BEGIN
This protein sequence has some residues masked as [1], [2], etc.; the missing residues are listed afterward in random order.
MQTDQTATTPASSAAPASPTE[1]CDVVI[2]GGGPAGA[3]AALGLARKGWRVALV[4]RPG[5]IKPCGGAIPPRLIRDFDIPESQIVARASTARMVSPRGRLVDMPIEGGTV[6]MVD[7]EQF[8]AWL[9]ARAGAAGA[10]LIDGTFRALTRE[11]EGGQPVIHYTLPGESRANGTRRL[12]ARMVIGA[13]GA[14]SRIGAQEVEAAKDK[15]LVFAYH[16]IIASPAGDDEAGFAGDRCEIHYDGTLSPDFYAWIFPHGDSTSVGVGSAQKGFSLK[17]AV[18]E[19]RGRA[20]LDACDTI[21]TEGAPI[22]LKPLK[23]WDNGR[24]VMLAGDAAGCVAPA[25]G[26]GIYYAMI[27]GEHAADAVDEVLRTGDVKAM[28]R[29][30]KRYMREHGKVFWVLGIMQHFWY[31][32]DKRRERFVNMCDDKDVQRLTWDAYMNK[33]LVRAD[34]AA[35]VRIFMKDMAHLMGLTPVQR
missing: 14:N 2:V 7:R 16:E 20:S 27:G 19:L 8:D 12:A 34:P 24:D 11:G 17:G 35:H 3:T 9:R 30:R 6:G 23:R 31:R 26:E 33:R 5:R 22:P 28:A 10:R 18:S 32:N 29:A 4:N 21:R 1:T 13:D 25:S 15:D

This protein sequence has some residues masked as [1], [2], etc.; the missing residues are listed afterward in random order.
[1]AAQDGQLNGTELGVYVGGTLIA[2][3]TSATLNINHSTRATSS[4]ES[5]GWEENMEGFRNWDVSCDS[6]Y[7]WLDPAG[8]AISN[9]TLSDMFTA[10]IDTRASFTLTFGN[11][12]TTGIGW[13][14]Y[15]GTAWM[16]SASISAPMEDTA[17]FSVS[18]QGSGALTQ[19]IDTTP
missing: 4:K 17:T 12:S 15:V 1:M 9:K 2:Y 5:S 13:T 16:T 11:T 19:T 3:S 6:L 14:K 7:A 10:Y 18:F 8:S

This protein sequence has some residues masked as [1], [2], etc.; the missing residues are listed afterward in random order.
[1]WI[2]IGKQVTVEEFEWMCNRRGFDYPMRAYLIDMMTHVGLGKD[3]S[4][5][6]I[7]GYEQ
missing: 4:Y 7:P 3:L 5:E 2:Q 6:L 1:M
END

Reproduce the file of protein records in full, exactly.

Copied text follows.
This protein sequence has some residues masked as [1], [2], etc.; the missing residues are listed afterward in random order.
MQTDQTATTPASSAAPASPTE[1]CDVVI[2]GGGPAGA[3]AALGLARKGWRVALV[4]RPG[5]IKPCGGAIPPRLIRDFDIPESQIVARASTARMVSPRGRLVDMPIEGGTV[6]MVD[7]EQF[8]AWL[9]ARAGAAGA[10]LIDGTFRALTRE[11]EGGQPVIHYTLPGESRANGTRRL[12]ARMVIGA[13]GA[14]SRIGAQEVEAAKDK[15]LVFAYH[16]IIASPAGDDEAGFAGDRCEIHYDGTLSPDFYAWIFPHGDSTSVGVGSAQKGFSLK[17]AV[18]E[19]RGRA[20]LDACDTI[21]TEGAPI[22]LKPLK[23]WDNGR[24]VMLAGDAAGCVAPA[25]G[26]GIYYAMI[27]GEHAADAVDEVLRTGDVKAM[28]R[29][30]KRYMREHGKVFWVLGIMQHFWY[31][32]DKRRERFVNMCDDKDVQRLTWDAYMNK[33]LVRAD[34]AA[35]VRIFMKDMAHLMGLTPVQR
missing: 14:N 2:V 7:R 16:E 20:S 27:G 19:L 8:D 12:A 34:P 24:D 11:G 17:G 35:H 3:T 9:R 30:R 6:G 23:R 31:R 26:E 33:R 5:R 22:P 28:A 10:R 18:S 32:N 29:A 4:N 21:R 1:T 13:D 25:S 15:D

This protein sequence has some residues masked as [1], [2], etc.; the missing residues are listed afterward in random order.
[1]AAQDGQLNGTELGVYVGGTLIA[2][3]TSATLNINHSTRATSS[4]ES[5]GWEENMEGFRNWDVSCDS[6]Y[7]WLDPAG[8]AISN[9]TLSDMFTA[10]IDTRASFTLTFGN[11][12]TTGIGW[13][14]Y[15]GTAWM[16]SASISAPMEDTA[17]FSVS[18]QGSGALTQ[19]IDTTP
missing: 4:K 17:T 12:S 15:V 1:M 9:K 2:Y 5:S 13:T 16:T 11:T 19:T 3:S 6:L 14:K 7:A 10:Y 18:F 8:S

This protein sequence has some residues masked as [1], [2], etc.; the missing residues are listed afterward in random order.
[1]WI[2]IGKQVTVEEFEWMCNRRGFDYPMRAYLIDMMTHVGLGKD[3]S[4][5][6]I[7]GYEQ
missing: 4:Y 7:P 3:L 5:E 2:Q 6:L 1:M